Rising reasonably early, we gathered in the kitchen for coffee before embarking on our first foray into Nairobi and the arts ‘scene’. We were to visit Peter’s pottery, where Syowia and Kibe were helping him to host a pot-making workshop, organised by them and the gallery where Syowia’s current exhibition is living.
We drove out through the roller-coaster dirt track, giving our bones and particularly our spines a good old workout, through Ongata Rongai, into the outskirts of Nairobi. Our elevated position giving us our first view of the scale of some of the neighbourhoods, millions of people living cheek by jowl and the noises and aromas associated with close quarters.
We arrived at Peter’s place, a long, low, ramshackle shed, cobbled together out of spare parts, just about rain-proof, though mostly open to the elements. Inside it was dark, dusty, the clay having become part of the building itself, difficult to understand where the pottery and the pots it produced began and ended.
We set up for the workshop and waited, until a mutatu (minibus) arrived, bearing a dozen or so bright, young things, disgorging them, blinking inside. We gathered in a circle and talked to our neighbour, before introducing each other. They were mostly students and artists early on in their careers, and enthusiasm and energy came along with them into the room.
Peter then gave us a demonstration of the process, beginning with making the clay, from sifting the raw material, to kneading it into a gritty kind of dough, and preparing it, ready for transformation. He placed a large piece of clay onto a makeshift potter’s wheel, constructed from a car wheel hub, and expertly and efficiently began a masterclass in traditional pot-making. The audience were enraptured, and the room fell to silence as Peter deftly created a perfect pot in a few minutes, seemingly effortlessly, with his hands clearly having their own knowledge of the process and his eyes guiding them where necessary, before long the most beautiful pot emerged from the lump of clay that began the process.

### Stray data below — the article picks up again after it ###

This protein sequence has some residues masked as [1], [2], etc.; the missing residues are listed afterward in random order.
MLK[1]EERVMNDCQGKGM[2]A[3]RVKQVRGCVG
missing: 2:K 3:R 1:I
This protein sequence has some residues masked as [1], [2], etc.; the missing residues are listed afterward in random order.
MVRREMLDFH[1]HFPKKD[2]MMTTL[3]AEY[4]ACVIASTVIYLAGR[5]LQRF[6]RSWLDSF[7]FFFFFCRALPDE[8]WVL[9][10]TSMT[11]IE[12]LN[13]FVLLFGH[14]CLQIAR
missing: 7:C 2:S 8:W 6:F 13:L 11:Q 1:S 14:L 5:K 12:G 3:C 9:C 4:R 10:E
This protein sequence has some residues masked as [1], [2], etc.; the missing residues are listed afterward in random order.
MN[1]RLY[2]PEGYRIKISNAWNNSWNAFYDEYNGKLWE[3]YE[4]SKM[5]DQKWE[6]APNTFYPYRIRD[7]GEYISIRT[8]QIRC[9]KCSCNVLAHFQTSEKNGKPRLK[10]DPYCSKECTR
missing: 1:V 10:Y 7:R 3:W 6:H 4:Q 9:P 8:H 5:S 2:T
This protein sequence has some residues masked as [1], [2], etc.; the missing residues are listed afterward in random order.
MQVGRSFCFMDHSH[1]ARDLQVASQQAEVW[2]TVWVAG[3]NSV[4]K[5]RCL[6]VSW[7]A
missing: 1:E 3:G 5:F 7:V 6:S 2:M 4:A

The group then set to making their own pots, and non-pots, some creating objects at least somewhat resembling Peter’s creation, while others used their own imaginations to create other things that the clay may have suggested or that they felt the clay could be persuaded to help them build. Sandra began a pot, which was of course not perfect and soon Peter dived in to ‘help’ and between them managed to create something that was beautiful and could be left behind at Untethered Magic as something to remind them of our visit. We hope it survives the firing process.
Our journey home was eventful. As we drove through the busy, improvisational traffic, Syowia spotted a street vendor hawking chairs that she’d been seeking for some time. We gave chase, and eventually caught up with him. Negotiations ensued and we emptied his inventory for the day, loading 16 new chairs for the compound onto the back of the pick-up, creating a slightly precarious jigsaw of a load, which we all hoped would remain intact on the journey home (it did). The chair seller and family returned home happily, with their inventory empty they could call it a day.
We then had a mission to obtain a new phone for Syowia (her previous unit had kamikazed into Peter’s ‘interesting’ drop latrine), and sim cards for us visitors. We had to visit a mall to do so, which was a stark contrast to where we had just been. Soulless, air conditioned, with that ‘could be anywhere’ feel of malls all over the world. I was glad to complete our mission and leave.
We returned to the compound with our load intact and slid into a relaxing evening of food and chat, after our busy day. Sandra’s bag returned from its solo journey, refusing to divulge details of its adventures but nonetheless bearing gifts which were much appreciated.